One of the major recommendations of the Sigerist Commission in 1944 was that universal hospitalization be provided for Saskatchewan residents. As a preliminary step, Saskatchewan was the first province in Canada to provide funds for capital construction of hospitals. Between March 16, 1945 and March 1, 1949, the Saskatchewan government provided $653,714 in outright construction grants and $173,500 in loans. The National Health Grants Programme in 1948 added substantial federal funds to support hospital construction. Unfortunately, Saskatchewan’s position ahead of other provinces was a detriment to receiving matching federal funds for new construction, since many of its hospitals had already been built and hence did not qualify for federal reimbursement. The new CCF government’s plan to introduce the first hospitalization insurance program in North America required a master administrator; Henry Sigerist suggested to Premier T.C. Douglas that Dr. Fred D. Mott might be that man. Mott was a graduate of McGill Medical School and a senior officer with the United States Public Health Service. He became chairman of the Saskatchewan Health Services Planning Commission on September 1, 1946. A man of integrity and action, Mott moved with remarkable speed and efficiency to bring provincewide universal hospitalization into effect on January 1, 1947.
The Saskatchewan Hospital Services Plan (SHSP) broke new ground. New administrative machinery had to be invented. A new uniform hospital accounting system was finalized. Tax collection procedures were agreed upon with the municipalities. Scores of clerical, secretarial, and tabulating personnel were appointed and trained. A massive publicity program was mounted to encourage early registration and tax payment. The only office space available was in an ancient, vacated store building. Clerks sat elbow-to-elbow in front of long rows of plywood-on-trestles, processing the registration and tax collection payments. The annual hospital premium was $5 for each adult and child, with a maximum of $30 per family; each municipality received a 5% commission for collecting the premium. Premier Douglas favoured a premium for two reasons: the cash-strapped province needed the money, and he felt such a payment would be a psychological “buy-in” for members of the public, who would thereby feel greater responsibility for their plan. Patients no longer had to pay for in-patient hospital services. The doctors in Saskatchewan enthusiastically and almost unanimously supported the plan, because they could now admit patients to hospital whenever necessary, without concern for cost.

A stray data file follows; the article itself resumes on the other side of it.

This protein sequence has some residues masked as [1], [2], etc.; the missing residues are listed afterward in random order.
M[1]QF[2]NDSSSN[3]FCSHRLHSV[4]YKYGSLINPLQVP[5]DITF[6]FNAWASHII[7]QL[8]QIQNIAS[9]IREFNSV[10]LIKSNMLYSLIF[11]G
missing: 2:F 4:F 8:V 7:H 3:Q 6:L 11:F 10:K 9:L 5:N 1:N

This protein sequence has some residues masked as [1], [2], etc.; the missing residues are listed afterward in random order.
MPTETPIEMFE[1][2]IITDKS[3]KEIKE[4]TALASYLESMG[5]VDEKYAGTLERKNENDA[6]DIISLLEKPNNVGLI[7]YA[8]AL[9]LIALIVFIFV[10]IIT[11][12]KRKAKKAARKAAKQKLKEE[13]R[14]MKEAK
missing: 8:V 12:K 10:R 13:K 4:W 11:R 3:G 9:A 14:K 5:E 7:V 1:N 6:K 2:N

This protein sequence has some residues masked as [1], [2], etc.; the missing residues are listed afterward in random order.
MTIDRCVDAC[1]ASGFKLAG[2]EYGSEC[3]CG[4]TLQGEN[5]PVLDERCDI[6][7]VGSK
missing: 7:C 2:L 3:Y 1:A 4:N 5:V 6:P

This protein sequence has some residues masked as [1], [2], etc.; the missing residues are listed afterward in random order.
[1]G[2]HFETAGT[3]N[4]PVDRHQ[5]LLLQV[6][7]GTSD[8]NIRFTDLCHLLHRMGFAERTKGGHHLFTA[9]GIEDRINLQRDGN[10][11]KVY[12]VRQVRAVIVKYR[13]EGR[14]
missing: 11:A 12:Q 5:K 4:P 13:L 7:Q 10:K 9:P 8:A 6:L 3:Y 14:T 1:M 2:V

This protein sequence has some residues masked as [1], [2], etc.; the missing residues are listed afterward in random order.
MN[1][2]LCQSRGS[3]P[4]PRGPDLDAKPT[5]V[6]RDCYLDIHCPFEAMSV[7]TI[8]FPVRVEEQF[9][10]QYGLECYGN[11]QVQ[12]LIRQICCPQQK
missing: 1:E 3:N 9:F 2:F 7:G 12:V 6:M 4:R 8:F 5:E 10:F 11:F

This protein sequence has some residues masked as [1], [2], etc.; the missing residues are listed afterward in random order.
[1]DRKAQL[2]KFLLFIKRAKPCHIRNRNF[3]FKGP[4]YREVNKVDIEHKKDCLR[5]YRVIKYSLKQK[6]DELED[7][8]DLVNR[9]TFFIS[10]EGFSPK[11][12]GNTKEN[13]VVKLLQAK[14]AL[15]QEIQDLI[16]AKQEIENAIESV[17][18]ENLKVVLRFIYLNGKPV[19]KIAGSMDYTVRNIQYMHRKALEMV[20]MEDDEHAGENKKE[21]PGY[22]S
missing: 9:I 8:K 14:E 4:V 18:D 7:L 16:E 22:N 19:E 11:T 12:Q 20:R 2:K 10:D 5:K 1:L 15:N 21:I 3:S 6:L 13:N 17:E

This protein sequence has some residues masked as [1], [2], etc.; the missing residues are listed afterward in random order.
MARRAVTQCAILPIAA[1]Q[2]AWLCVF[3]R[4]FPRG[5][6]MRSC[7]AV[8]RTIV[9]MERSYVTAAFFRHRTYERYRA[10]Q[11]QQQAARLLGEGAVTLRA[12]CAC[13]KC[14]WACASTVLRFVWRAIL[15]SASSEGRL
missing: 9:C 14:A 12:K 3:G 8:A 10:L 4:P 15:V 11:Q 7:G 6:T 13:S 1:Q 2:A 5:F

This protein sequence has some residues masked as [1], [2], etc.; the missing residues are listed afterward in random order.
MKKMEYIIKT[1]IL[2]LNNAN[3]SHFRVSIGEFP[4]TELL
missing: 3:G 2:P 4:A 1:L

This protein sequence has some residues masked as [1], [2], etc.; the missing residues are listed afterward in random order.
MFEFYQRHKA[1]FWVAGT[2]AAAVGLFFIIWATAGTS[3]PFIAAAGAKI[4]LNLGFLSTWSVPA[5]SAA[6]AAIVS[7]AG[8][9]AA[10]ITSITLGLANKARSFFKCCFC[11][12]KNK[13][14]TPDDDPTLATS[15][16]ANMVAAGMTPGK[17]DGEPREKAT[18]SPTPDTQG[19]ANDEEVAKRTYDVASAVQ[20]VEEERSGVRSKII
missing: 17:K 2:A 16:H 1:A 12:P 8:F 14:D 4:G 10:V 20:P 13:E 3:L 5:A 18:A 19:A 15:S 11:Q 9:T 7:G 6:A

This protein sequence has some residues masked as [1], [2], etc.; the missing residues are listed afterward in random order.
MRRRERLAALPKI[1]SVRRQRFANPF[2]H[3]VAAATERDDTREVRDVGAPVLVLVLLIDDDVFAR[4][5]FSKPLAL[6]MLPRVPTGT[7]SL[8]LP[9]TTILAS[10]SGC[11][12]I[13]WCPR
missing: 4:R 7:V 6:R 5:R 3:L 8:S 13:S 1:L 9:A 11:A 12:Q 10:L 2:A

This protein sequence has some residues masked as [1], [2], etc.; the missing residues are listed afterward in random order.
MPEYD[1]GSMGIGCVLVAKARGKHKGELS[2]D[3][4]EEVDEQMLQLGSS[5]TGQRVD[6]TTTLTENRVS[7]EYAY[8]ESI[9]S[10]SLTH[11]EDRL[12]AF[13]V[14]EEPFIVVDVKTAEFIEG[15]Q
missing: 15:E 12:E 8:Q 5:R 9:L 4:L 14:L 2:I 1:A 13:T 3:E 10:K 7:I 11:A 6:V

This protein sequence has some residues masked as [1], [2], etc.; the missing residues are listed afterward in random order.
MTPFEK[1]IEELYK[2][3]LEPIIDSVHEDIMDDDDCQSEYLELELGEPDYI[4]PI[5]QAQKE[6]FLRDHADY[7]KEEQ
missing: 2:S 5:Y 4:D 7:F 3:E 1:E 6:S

The hospitalization costs for the first year—$7,560,763, a per capita cost of roughly $7.56—were almost exactly twice Sigerist’s original forecast. The $5 per person hospital tax nevertheless covered 60% of the cost, leaving only 40% to be paid from general revenues. This efficiency was possible because municipalities collected the premiums, and administrative costs were only 5% of the total.
Per capita costs of hospitalization then rose rapidly in subsequent years, to $9.69 in 1947, $11.41 in 1948, and $13.59 in 1949. As Malcolm Taylor says, “The tax collection system was successful to a degree unexpected for a regressive ‘poll’ tax.” In Saskatchewan, the annual premium was dispensed with for seniors on January 1, 1972, and for the entire population on January 1, 1974.
Other provinces were slower to jump on the hospitalization bandwagon. British Columbia’s hospitalization plan, the second in Canada, followed in 1949 but, lacking Saskatchewan’s organization, suffered horrendous problems. By 1961, all provinces were participating, but only after each had sent administrators to Regina to learn how to do it right. And cost-sharing by the federal government for 45% of the hospital plan, starting on July 1, 1958, now provided the Saskatchewan government with the funds it needed to undertake its long-sought goal of medicare.
C. Stuart Houston